Passing the baton -trusting into the future

For the most part, an amending deed is unlikely, of itself, to impact on the carry-forward of trust losses under Schedule 2F. It is, of course, possible for a deed of amendment to affect the application of the Schedule 2F regime as discussed above in the discussion of family trust elections. Similarly, the insertion of a clause into a unit trust deed requiring units to be issued or redeemed for a price determined on the basis of “net asset value according to Australian accounting principles” may result in that unit trust qualifying as a fixed trust for loss carry-forward purposes.[38]

From a CGT perspective, analysis comes broadly within the topic discussed under the heading of resettlements and requires consideration of the Commissioner’s amended Statement of Principles.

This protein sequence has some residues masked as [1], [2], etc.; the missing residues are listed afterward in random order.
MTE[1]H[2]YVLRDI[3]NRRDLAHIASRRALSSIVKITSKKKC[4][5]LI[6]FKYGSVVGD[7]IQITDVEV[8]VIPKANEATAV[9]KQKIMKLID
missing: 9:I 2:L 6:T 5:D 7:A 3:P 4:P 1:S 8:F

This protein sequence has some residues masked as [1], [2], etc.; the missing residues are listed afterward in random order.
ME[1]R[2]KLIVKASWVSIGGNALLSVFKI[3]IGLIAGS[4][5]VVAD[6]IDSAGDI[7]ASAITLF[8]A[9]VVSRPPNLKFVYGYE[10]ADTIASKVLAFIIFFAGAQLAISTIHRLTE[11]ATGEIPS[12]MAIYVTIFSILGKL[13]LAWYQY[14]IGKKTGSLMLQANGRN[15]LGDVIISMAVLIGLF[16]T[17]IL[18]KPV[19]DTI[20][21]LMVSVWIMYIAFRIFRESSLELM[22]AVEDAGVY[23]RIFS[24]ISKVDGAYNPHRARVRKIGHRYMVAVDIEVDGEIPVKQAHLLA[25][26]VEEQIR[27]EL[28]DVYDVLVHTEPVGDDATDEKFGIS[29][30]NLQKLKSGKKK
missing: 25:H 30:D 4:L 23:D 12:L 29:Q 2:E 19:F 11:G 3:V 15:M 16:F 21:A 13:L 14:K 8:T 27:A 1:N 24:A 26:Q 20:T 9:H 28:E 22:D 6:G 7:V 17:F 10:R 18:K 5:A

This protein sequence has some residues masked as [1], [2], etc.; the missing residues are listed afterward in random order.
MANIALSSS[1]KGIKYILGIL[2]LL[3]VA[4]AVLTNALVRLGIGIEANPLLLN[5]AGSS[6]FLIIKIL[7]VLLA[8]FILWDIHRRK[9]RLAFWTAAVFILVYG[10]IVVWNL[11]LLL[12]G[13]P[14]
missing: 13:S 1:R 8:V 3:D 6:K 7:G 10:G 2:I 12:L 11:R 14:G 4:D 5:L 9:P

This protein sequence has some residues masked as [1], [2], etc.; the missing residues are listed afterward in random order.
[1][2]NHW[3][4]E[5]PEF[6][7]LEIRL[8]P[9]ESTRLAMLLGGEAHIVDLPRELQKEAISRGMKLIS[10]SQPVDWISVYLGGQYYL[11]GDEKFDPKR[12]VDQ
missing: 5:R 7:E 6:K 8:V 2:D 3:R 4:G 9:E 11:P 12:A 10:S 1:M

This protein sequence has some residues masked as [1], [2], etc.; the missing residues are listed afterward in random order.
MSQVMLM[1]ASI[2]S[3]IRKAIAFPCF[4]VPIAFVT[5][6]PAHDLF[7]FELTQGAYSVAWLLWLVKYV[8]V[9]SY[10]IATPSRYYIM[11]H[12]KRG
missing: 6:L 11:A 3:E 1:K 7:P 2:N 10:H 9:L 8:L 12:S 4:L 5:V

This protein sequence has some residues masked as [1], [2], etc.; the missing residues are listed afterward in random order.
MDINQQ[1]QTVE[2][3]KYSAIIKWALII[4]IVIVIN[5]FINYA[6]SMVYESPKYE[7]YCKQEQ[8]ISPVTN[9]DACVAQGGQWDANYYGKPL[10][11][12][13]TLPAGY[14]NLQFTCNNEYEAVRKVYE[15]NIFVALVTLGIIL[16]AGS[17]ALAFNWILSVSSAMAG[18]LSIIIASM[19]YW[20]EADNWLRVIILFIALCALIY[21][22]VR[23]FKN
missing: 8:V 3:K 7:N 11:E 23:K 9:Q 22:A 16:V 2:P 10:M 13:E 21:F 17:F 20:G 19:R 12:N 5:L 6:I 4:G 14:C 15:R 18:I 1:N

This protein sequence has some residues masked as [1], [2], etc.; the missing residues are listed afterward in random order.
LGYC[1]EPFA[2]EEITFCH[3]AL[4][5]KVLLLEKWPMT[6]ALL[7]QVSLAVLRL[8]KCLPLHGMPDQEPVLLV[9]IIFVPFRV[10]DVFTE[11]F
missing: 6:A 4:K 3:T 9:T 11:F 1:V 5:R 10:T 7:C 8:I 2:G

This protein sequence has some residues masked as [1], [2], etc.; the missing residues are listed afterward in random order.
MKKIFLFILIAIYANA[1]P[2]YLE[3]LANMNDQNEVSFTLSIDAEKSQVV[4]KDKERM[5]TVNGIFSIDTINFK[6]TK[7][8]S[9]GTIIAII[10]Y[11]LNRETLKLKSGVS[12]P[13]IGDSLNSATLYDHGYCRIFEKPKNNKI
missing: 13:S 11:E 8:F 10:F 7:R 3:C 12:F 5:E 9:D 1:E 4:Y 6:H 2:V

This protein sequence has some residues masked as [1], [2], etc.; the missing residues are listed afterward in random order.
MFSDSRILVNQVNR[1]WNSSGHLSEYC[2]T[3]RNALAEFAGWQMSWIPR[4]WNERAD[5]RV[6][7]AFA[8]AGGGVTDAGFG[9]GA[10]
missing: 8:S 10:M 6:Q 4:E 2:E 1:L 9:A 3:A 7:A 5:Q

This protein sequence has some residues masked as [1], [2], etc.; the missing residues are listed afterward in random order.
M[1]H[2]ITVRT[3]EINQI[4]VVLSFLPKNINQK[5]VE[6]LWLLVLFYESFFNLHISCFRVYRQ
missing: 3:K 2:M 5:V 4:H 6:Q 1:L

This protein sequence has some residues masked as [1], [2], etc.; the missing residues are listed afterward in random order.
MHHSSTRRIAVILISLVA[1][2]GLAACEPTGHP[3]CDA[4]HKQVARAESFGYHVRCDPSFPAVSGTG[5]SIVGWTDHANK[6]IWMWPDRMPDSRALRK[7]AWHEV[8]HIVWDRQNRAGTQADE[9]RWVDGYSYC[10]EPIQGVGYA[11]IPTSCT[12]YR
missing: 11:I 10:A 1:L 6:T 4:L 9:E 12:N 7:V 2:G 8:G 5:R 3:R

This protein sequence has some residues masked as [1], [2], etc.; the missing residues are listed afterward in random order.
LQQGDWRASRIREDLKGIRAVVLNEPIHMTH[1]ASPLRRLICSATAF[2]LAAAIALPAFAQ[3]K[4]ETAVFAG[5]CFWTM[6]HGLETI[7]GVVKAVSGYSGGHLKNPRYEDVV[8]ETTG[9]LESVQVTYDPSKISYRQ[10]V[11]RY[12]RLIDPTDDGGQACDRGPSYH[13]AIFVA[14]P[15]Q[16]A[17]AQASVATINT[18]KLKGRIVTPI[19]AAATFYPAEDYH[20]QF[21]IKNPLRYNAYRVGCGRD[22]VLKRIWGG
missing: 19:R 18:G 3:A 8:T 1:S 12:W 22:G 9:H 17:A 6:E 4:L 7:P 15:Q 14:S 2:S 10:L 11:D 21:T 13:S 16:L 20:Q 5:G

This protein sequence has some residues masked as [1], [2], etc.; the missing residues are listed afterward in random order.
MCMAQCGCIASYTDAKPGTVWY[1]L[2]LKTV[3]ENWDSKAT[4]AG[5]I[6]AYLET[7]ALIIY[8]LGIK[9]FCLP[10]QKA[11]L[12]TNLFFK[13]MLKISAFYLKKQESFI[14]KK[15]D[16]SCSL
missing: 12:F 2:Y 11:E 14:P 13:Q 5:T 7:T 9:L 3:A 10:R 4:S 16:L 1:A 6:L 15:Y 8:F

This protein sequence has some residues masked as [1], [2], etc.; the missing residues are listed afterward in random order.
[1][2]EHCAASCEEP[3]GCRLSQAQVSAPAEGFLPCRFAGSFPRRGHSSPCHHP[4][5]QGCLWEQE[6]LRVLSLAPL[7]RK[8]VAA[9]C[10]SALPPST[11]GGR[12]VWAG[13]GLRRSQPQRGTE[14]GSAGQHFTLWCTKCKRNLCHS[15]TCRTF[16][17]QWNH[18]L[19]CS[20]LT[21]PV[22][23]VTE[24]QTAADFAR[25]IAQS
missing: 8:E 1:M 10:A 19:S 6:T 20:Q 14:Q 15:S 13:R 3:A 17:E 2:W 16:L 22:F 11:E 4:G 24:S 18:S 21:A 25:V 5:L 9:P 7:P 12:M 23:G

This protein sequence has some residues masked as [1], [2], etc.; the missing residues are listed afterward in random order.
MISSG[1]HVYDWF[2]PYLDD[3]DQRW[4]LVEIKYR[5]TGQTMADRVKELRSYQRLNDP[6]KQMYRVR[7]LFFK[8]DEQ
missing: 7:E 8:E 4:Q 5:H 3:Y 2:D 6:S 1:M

There is no provision in Part 3-1 of the 97 Act which deals expressly with “resettlements” or which deems a change of ownership of CGT assets in a trust fund to occur as a result of amendments being made to its trust deed. Nor is there any express concept of a CGT event happening as a result of such an amendment.

The CGT provisions which are relevant are CGT event A1 and CGT event E1.

CGT event A1 happens “if you *dispose of a CGT asset”[39](where *dispose means “if a change of ownership occurs from you to another entity”[40]).

 CGT event E1 happens “if you create a trust over a *CGT asset by declaration or settlement”[41].

Within the statutory context of Division 6 and the relevant provisions of the 97 Act, it would appear that if a trust fund ceases and is replaced by a new trust, income losses and capital losses of the trust which has ceased to exist would not be available to the new trust. Similarly, a pre-CGT asset which became owned by the new trust after 20 September 1985 would be acquired by the new trust, and would therefore lose its pre-CGT status.

In particular, the following make it clear that for the purposes of both the 36 Act and the 97 Act a trust is a separate taxable entity: